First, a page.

Written by: Kevin Gardner
You need a higher education in order to obtain a job in many fields. However, years of college can leave you with seemingly never-ending debt. You have probably heard horror stories of graduates still paying off their student loans well into their 30s.
It does not have to be this way, however. You can take out student loans and still have limited debt by the time you graduate college. Here are some tips for doing so.
1. Boost Your Income
Many schools offer work-study programs on or off campus. You may even be able to find a job in your chosen field of study. There are lots of freelance opportunities available on holidays and weekends. You could drive for Uber or provide handyman services to classmates, as well.
2. Choose Your College Wisely
The cost of college tuition is well documented. Yet room and board costs have also skyrocketed in recent years. One study found that room and board for four-year public colleges in the 2015-16 school year cost $9,800. For four-year private colleges, the cost was $11,600.
To eliminate this expense, consider applying to a college close to home and living with your parents. You may miss out on campus life, but you will graduate with less debt that your classmates have.
You also do not have to pick the traditional four-year degree program. Depending on your major, you may be able to graduate in just two years. Look for schools that offer this option.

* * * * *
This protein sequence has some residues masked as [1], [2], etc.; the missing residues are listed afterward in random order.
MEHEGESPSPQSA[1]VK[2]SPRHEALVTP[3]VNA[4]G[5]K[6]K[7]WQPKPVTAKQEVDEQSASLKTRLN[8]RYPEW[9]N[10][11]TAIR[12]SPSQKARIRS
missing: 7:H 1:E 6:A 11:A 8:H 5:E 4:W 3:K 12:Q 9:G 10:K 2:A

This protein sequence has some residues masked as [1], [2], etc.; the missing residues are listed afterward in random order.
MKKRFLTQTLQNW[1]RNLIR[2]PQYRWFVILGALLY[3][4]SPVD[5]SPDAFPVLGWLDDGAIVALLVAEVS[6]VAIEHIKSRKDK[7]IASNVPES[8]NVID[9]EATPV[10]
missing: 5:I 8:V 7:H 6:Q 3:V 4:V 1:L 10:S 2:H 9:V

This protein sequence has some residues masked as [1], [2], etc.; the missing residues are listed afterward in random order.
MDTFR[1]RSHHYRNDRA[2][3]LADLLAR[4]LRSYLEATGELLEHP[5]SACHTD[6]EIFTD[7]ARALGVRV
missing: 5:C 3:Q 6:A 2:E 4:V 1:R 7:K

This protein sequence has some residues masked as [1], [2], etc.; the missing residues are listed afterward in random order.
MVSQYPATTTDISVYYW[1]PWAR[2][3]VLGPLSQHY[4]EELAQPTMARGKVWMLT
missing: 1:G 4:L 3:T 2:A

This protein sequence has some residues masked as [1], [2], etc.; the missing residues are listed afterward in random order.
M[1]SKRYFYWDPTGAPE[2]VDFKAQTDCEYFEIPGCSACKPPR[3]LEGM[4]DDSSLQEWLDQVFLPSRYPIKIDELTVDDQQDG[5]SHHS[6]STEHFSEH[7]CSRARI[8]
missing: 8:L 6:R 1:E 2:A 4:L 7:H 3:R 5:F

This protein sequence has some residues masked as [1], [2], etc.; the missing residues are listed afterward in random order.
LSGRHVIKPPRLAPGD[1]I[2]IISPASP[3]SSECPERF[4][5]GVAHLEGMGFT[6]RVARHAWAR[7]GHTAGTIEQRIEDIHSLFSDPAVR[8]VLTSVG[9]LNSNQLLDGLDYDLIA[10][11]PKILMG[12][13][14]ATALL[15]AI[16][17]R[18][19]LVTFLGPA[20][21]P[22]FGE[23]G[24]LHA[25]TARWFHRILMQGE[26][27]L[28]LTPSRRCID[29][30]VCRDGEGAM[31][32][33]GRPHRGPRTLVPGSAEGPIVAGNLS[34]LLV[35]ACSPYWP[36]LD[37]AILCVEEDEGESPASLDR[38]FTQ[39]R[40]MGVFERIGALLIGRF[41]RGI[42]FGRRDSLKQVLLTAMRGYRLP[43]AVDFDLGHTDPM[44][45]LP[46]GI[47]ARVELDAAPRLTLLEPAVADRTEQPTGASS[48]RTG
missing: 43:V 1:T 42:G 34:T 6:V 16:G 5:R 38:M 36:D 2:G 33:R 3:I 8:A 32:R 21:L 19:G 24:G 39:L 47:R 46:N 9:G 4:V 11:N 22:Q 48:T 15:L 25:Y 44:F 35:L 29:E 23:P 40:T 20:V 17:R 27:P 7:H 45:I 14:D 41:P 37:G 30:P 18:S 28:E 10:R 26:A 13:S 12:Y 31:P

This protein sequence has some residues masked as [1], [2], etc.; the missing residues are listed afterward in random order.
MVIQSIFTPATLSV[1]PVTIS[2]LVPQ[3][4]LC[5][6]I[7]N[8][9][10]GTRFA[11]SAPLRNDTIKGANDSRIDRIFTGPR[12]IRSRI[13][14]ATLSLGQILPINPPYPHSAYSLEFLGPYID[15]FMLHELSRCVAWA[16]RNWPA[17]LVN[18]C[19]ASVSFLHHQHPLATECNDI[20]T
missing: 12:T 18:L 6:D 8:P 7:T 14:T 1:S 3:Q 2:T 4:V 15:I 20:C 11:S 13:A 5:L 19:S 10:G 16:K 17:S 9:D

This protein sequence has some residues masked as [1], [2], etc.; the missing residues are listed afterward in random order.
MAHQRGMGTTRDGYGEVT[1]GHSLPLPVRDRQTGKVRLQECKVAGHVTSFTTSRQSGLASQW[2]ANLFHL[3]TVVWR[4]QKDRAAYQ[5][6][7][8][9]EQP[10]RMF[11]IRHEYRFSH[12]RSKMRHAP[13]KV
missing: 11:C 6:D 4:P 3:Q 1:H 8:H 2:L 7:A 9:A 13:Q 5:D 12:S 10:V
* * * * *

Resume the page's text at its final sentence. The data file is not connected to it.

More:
3. Take College Classes in High School
If you can handle it, you should consider taking college-level classes in high school. While Advanced Placement courses often are difficult and require lots of studying, if you do well on the end-of-year exam you could earn college credits without having to pay tuition.
Many community colleges also offer classes for high school students. You do not have to take any standardized tests to get college credits from these courses, either. Instead, you just need to pass the class with at least a C grade.
4. Reduce Spending
It is not just college tuition that gets young adults into debt. Once you start living on your own for the first time, you may want to spend big on a new apartment or fancy clothes. Your credit card bill could quickly rise as a result.
Reducing your social media use could help lower this urge. If you see your Facebook friends going on luxurious vacations, you may feel tempted to do the same. Instead, focus on your own life, and only purchase what you can afford. You do not have to eat out every night or attend every local festival.
You should also keep track of exactly what you purchase each month. If you create a budget, you may soon realize that you are wasting money on items you do not need.
Cutting out these expenses will give you more money to put toward your debts. Maybe you have a Netflix subscription you barely use, or a membership to a gym that you never visit. You may also want to sell some of the clothes that are collecting dust in your dorm room.
If you are prone to impulse purchases, draw firm boundaries when it comes to your expenditures. That may mean leaving your credit card at home or only using it for emergencies.
5. Save What You Can
The money that you do not spend on frivolous items should instead be put into a savings account. You can draw from this account when you make your student loan payments. Alternatively, your savings could give you a safety net in case an unexpected expense – such as a hospital visit – arises. Without an emergency fund, you would have to use funds earmarked for student loans towards this new bill.
Do not spend your first years in the workforce in severe debt. The above tips should help you pay off your student loans before you graduate.